Jochen Rindt was super-cool and mega-quick. With the stylish, willowy Nina on his arm and stopwatches, this German-born Austrian epitomised motor racing in the second half of the 1960s.
Even a young Niki Lauda – not much different from the older Niki, truth be told – was star-struck: only Rindt, he reckoned, could carry off the wearing of a full-length fur coat: “On him it looked truly majestic.”
Rindt was flamboyant in the cockpit too, his rapid progress a sequence of arcs whose balletic grace belied the daredevil commitment at their core.
He could do absolutely anything with a Formula 2 car – lead from the front or charge from the back or stage-manage a slipstreaming melee – and was the category’s unequivocal ‘King’ in the presence of Messrs. Clark and Stewart.
He was, however, uncrowned in Formula 1.
Having burst onto the scene in May 1964 with an F2 victory at Crystal Palace – following a pole position at Mallory Park – his signing for the waning Cooper concern would leave him wanting at the highest level.
Brabham in 1968 provided the speed but not the reliability – its quad-cam Repco was no match for Cosworth’s DFV – and so, albeit somewhat reluctantly, Rindt joined Lotus for 1969.
His relationship with Colin Chapman would be tempestuous – it could only be thus given their mercurial natures – and Rindt, fretting about his cars’ integrity as the sport grasped greedily but barely clung to the unseen hand of downforce, even aired his doubts in public.
Yet they needed each other. There was no way on God’s Green Hell that safety-minded Stewart – Rindt’s only superior after Clark’s death – was going to bale from his shipshape Matra (unless forced to use a Matra engine!), and Rindt was in a rush to become World Champion before moving on to bigger and better things in cahoots with manager Bernie Ecclestone: 1970, therefore, would be strictly business.
Having finally broken his category duck at the last GP of 1969, Rindt found another gear: the one that allowed him to win at the slowest possible speed. A sensational Monaco victory had everything to do with his brio and panache in a model past its best, but the arrival of the game-changing Lotus 72 thereafter allowed him to pick and choose his moments. Suddenly luck appeared to be on his side, too – as often it does when winning seems easy suddenly.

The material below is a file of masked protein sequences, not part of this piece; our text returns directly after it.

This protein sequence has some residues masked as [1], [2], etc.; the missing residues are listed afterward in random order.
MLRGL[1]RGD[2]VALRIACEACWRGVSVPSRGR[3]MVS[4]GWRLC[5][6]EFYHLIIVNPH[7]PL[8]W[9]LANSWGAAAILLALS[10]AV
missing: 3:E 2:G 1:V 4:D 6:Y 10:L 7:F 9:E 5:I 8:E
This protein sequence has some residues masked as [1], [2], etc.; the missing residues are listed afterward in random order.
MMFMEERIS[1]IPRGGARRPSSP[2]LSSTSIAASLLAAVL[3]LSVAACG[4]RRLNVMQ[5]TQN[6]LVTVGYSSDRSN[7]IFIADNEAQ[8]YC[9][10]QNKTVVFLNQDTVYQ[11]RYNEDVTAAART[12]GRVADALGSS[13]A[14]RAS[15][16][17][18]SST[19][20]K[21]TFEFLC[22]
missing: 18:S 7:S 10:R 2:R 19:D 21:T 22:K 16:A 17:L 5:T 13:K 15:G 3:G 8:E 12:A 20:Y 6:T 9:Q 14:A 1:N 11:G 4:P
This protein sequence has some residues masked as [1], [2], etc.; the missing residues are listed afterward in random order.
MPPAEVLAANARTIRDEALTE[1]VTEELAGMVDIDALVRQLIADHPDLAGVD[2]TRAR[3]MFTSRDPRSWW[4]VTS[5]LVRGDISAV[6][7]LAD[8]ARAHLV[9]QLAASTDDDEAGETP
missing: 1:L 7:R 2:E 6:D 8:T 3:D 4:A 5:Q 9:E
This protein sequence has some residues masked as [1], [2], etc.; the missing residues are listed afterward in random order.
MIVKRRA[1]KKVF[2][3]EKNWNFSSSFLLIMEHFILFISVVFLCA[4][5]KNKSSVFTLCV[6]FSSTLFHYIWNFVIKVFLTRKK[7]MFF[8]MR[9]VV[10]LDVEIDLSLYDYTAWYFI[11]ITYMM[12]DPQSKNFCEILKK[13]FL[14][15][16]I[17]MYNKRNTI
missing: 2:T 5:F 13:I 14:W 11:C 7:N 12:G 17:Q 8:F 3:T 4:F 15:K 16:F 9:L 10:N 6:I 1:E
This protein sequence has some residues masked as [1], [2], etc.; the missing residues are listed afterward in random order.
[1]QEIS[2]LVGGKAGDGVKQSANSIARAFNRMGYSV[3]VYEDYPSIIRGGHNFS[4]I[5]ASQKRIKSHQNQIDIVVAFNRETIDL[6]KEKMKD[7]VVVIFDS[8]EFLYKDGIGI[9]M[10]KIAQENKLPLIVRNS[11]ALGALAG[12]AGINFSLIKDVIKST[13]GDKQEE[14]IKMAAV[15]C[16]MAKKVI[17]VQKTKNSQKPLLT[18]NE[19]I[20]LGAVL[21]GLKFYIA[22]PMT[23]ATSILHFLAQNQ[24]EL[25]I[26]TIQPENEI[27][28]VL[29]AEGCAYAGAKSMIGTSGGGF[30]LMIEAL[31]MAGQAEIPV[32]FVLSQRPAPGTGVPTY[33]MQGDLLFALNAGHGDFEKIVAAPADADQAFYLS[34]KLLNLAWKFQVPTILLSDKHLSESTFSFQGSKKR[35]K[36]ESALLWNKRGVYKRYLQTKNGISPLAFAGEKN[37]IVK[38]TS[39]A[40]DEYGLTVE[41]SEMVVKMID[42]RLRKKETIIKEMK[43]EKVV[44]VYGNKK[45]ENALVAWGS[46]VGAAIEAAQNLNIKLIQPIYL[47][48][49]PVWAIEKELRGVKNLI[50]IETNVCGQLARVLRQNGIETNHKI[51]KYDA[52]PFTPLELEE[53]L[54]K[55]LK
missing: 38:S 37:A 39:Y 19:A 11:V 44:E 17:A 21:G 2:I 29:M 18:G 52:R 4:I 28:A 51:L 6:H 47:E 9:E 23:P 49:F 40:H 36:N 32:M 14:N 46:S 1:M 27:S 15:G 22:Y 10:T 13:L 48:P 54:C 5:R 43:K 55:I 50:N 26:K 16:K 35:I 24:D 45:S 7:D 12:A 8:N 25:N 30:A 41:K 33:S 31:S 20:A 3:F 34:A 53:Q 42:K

Stewart, now lumbered with a lumbering March, witnessed his best friend’s evolution from natural talent to thinking man’s driver and braced for their battles to come. He was looking forward to them, in truth, for Jochen always raced cleanly.
Rindt’s fatal accident during practice at Monza occurred as he attempted to slip downforce’s swirling bonds. Running without wings at Chapman’s suggestion – and with his own racy acquiescence – the car looked a handful, albeit manageable in his expeditious hands, when a brake-shaft likely broke, turning it sharply left into Armco that parted to reveal a post beyond.
F1’s new king was thus denied his coronation and likely cheery abdication – Rindt had so many strings to his bow and the inglorious gladiatorial death of friend Piers Courage had pulled other targets starkly into focus – and as such he remains in the modern memory mainly as the only posthumous World Champion.
Those who saw him perform, however, saw him bring any car to dancing life, saw him scribe those shapes, rubber on Tarmac, will never forget him – and a goodly number will lay claim to his being the best.
The point is moot. His best perhaps lay forever ahead of him. Beyond doubt is that there have been very few faster than this John Lennon lookalike who was the sixth Beatle to George Best’s fifth.
Jochen Rindt: 2020 Hall of Fame nominee
Voting is open for the 2020 Motor Sport Hall of Fame, with Jochen Rindt among the F1 nominees. Make your choices below, and be in with a chance of winning a £265 Striling Moss print from Tim Layzell.